The Directive (EU) 2017/828 of May 17, 2017 aims to further enhance shareholder participation in listed companies and to facilitate cross-border information and exercise of shareholder rights. For this purpose, the directive contains a set of rules on shareholder participation rights, e.g. with regard to the compensation of the Supervisory Board/Management Board ("say-on-pay") and transactions with company related parties ("related-party-transactions") as well as for the better identification and information of shareholders ("know-your-shareholder") and for the improvement of transparency among institutional investors, asset managers and proxy advisors.
The draft bill of the German Federal Ministry of Justice and Consumer Protection published on October 11, 2018 aims to implement the Directive (EU) 2017/828 into the German law. According to section 134b of the German Draft of the Stock Corporation Act (Aktiengesetz, “AktG”) institutional investors and asset management companies would need to publicly disclose a policy on shareholder engagement or explain why they have chosen not to do so. The policy on shareholder engagement should, among others, describe how institutional investors and asset managers integrate shareholder engagement in their investment strategy and how conflicts of interests are managed. The engagement policy should be publicly available for at least three years on the website of the institutional investors and the asset manager and at least annually updated.
Pursuant to section 134c of the AktG-draft, asset management companies should also give, inter alia, information to the institutional investor or on their website how they act in the best middle- to long-term interests of the investor, about the major medium to long-term risks and the composition of the portfolio, the portfolio turnover and portfolio turnover costs.
The transposition deadline for the Directive (EU) 2017/828 into German law is June 10, 2019.
BaFin has stated that ESMA's New Questions and Answers (Q & A) on the restrictive interpretation of passive marketing under MiFID II and MiFIR (see sections 13.1 to 13.3 therein) do not refer to the outsourcing of portfolio management by investment management companies in the meaning of the German Capital Investment Code (“KAGB”) and the advisory services requested.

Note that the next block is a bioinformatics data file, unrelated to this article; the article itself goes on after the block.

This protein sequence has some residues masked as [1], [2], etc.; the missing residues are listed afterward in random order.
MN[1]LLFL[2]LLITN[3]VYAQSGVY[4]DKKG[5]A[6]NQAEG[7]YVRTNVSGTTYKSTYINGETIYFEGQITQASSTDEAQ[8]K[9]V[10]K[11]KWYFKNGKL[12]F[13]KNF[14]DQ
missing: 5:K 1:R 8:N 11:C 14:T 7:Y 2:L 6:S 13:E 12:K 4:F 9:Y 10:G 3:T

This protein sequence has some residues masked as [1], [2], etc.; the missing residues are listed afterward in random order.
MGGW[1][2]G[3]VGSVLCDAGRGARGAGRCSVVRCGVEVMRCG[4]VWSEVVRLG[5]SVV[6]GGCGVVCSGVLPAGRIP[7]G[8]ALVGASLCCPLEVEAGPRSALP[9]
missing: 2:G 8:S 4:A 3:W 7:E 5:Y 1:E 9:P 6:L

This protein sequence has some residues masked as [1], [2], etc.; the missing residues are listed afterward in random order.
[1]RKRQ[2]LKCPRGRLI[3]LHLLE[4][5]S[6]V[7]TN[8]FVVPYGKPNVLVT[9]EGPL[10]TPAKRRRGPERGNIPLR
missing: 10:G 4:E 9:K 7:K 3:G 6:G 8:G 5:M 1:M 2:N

According to section 13.2 of the current ESMA’s Q & A the exception for passive marketing of investment services from third countries under MiFID II and MiFIR does not apply to the sale of "new categories of investment products". ESMA has therefore prepared a non-exhaustive list of investment products that they believe are not in the same category. For example, shares in UCITS and shares in AIFs are just as little in the same category as shares in AIFs with different investment strategies within the meaning of AIFMD reporting. ESMA also sees differences in principle between complex and non-complex financial instruments, between shares traded in different stock exchange segments and between financial instruments with underlying assets from different asset classes. ESMA believes that this granular approach should also be taken into account in ongoing investment advice by a third-party provider.
The German Investment Fund Association BVI has issued its updated funds raised report as of September 18, 2018. According to the BVI statistics, balanced funds topped the sales chart again in July.
Investment funds raised EUR 56.3 billion net from the beginning of January to the end of July 2018. Of this volume, open-ended special funds accounted for EUR 43.8 billion, open-ended retail funds accounted for EUR 12.2 billion and closed-ended funds accounted for EUR 0.3 billion. In July alone, funds saw inflows to the tune of approximately EUR 6 billion. Investors withdrew EUR 11.4 billion from discretionary mandates since the beginning of the year. The fund industry manages assets totalling EUR 3.1 trillion.
Almost 10% of retail fund assets, i.e. EUR 98 billion, are contributed by initiators that are neither part of the relevant fund company's corporate group nor originate from any of the large insurance companies or credit institutions. 77% of the assets of these white label funds are attributable to German asset managers, who are generally also involved in the investment decision-making process, either in the capacity of advisers or external portfolio managers.
Read: The statistic